It's possible to find project managers in just about any type of organization, however you may find greater demand in certain sectors. Typically, companies that have teams and organize work into projects like construction firms and advertising agencies, rely on project managers to oversee projects and meet deadlines. Here are some common industries and projects that project managers may work in.

  • Construction: Constructing new buildings, renovating existing structures

  • Finance and insurance: Implementing new technologies, transforming business operations

  • Information technology: Developing software, installing systems, building databases

  • Marketing: Developing campaigns, building a social media following

  • Website design: Creating a website, developing content for web pages

Project manager salary

The average annual salary for project managers in the US is $98,420, although it varies by industry [1]. Project managers working in the energy sector with oil and gas extraction tend to earn the most, with an average salary of $151,750. Individuals who work in specialized design services earn an average salary of $75,850. 

Salaries also vary by location, with project managers in the San Jose, California, metro area topping the list at $133,950 on average compared to those in northern Texas earning, on average, $74,500 per year [1].

Job outlook

Analysts project that the number of available project manager jobs may reach 88 million worldwide by 2027 [2]. This growth will likely be most significant in industries that already account for the greatest number of project managers. This includes health care, information services and publishing, and utilities.

How to apply for a project manager job in 4 steps

When applying for project manager positions, start by researching the available jobs in your desired area. As you scan the job listings, look for the specific requirements you need to qualify for the position. These requirements should include education (including the type of degree), experience, or certifications.

1. Earn a degree.

Although it is possible to get a job as a project manager without a degree, you may find it helpful to have a degree in a related field. Each company sets its requirements for the position, and some companies accept field experience in place of a degree. If you pursue a degree, you can find bachelor's and master's degrees in project management. Another option is to earn a degree related to the industry you want to work in, such as engineering, marketing, or business administration. This degree, combined with management experience, can be helpful when you begin applying for positions.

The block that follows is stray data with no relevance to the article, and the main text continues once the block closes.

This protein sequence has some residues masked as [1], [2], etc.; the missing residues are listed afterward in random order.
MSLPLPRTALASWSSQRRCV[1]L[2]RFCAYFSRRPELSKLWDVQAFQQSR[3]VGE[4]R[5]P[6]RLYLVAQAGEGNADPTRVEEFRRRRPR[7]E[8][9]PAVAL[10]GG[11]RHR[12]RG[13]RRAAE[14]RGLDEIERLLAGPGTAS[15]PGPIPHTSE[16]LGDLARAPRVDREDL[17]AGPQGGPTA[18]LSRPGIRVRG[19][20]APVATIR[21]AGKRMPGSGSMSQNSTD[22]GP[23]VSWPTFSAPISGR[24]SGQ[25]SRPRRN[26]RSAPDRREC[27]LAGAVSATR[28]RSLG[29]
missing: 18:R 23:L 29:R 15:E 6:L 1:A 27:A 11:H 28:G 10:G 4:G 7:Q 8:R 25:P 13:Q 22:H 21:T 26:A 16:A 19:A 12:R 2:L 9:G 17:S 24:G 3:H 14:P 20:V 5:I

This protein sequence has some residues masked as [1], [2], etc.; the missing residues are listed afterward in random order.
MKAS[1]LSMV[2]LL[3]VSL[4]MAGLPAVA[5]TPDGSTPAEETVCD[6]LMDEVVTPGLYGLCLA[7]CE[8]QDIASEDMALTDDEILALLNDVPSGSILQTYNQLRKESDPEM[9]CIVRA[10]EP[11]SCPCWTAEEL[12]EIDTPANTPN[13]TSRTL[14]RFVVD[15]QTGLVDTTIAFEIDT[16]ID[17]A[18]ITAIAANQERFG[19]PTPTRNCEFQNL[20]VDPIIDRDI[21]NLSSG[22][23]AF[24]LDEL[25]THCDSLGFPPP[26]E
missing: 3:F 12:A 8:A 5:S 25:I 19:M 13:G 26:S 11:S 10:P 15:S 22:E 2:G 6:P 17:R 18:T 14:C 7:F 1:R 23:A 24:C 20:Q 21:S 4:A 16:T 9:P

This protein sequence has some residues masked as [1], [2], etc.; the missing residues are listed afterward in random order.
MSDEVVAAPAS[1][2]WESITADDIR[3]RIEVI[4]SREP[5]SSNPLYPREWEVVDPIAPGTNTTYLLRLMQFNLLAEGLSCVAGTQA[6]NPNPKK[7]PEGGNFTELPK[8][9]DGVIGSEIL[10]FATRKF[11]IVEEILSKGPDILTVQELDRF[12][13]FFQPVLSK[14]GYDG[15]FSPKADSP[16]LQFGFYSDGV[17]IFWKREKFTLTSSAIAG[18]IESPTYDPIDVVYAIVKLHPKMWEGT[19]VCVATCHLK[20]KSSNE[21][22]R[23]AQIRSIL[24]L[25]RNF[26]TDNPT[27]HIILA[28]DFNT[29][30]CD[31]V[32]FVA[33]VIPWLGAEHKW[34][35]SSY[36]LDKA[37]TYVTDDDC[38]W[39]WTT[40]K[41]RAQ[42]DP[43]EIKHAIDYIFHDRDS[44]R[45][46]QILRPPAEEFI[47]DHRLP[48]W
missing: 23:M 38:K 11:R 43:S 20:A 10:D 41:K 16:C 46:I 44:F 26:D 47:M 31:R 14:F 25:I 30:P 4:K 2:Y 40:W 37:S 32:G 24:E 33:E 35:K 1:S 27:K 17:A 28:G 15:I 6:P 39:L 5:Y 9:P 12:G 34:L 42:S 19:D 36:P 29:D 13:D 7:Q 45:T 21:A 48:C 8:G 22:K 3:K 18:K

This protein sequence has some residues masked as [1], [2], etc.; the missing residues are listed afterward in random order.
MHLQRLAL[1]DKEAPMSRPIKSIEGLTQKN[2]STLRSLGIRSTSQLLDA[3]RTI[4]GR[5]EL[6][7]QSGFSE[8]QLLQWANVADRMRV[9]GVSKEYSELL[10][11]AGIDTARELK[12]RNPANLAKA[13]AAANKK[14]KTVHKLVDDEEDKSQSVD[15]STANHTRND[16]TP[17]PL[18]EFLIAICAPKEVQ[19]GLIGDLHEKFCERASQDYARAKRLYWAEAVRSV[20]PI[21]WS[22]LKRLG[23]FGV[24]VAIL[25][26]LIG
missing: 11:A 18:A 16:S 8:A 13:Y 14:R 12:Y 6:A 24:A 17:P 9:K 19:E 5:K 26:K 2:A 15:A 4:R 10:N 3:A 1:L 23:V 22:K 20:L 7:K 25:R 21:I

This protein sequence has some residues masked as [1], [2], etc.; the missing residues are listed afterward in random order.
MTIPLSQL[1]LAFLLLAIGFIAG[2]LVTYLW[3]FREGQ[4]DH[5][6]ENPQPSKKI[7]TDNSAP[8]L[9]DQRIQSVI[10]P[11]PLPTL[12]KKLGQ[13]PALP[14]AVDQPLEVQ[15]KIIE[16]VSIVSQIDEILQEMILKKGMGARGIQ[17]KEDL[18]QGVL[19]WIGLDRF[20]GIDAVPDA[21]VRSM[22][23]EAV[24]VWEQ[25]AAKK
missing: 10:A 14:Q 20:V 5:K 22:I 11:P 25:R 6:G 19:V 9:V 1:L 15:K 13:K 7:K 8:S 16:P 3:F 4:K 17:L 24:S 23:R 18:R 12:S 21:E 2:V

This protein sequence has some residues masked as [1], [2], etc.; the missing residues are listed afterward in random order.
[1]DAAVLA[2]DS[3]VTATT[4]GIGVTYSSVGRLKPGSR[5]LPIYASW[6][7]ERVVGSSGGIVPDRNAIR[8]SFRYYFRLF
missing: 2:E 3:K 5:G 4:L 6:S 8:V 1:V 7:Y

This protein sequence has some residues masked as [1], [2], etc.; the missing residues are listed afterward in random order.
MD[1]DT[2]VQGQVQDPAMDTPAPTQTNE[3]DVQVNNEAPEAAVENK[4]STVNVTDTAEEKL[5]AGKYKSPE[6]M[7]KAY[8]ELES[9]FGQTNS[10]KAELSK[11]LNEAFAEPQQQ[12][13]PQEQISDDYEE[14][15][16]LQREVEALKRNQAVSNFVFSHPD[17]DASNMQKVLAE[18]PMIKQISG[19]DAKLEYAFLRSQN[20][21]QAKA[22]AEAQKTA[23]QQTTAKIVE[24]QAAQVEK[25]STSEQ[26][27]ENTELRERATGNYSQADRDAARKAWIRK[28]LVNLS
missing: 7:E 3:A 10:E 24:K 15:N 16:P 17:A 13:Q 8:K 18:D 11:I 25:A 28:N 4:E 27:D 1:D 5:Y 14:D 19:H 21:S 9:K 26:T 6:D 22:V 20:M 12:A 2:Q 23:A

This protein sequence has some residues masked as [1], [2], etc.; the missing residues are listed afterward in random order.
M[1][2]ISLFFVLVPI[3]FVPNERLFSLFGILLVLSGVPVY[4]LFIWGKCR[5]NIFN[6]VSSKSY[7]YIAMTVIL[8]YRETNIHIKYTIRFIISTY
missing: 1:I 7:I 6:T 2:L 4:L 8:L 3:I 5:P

2. Enroll in certification courses.

Another option is to enroll in certification courses related to project management. Earning a certificate demonstrates to employers that you have the knowledge and skills to succeed as a project manager. Certification courses cover conflict management, team empowerment, risk assessment, continuity, and more.

You may be able to earn some certifications if you have at least a high school diploma or GED. For other certifications, you need a bachelor's degree or some experience as a project manager. You also may need to pass a formal exam to demonstrate that you've learned the competencies covered in the coursework. 

For example, the Project Management Professional certification offered by the Project Management Institute (PMI) requires 35 hours of project management education or training plus 36 months of experience leading projects if you have a bachelor's degree or 60 months leading projects if you don't have a bachelor's [3]. You also need to pass a 180-question multiple-choice exam.

Read more: How to Get a PMP Certification: An Overview

3. Build your resume and gain experience.

You can begin building your resume before applying for project manager jobs or pursuing a degree or certification. One option is to work in positions that allow you to use and refine your leadership skills. Look for team and decision-oriented jobs that have opportunities to motivate your co-workers. You can also gain experience through volunteer work and internships. This experience may be directly related to a specific industry, like finance, or general leadership roles.

A career path for a project manager can start with an entry-level position as a department assistant or project scheduler. From there, you can pursue a role as a project coordinator or assistant project manager. You may consider higher-level positions, including senior project manager and executive roles after gaining appropriate experience. 

4. Apply for project manager jobs.

You may find online job sites helpful to know which companies are hiring project managers and where they are located. The PMI maintains a database of jobs related to project management. You also can reach out directly to companies or your current employer to find out if they have project management jobs available. When reviewing listings, pay attention to the job description as well as education and experience requirements.

Get started 

If you’re ready to expand your project manager skills, you may find it beneficial to take courses related to your work. Learn the foundations of Agile project management and more through a Google Project Management Professional Certificate. Explore new techniques for leading people through the University of Michigan's Leading People and Teams Specialization or consider earning a degree like a Master of Business Administration all at your own pace.

Related articles

Article sources

1. US Bureau of Labor Services. "Occupational Employment and Wage Statistics, https://www.bls.gov/oes/current/oes131082.htm." Accessed May 11, 2022.

2. Project Management Institute. "Project Management Job Growth and Talent Gap 2017–2027, https://www.pmi.org/learning/careers/job-growth." Accessed May 11, 2022.

3. Project Management Institute. "Project Management Professional, "https://www.pmi.org/certifications/project-management-pmp." Accessed May 11, 2022.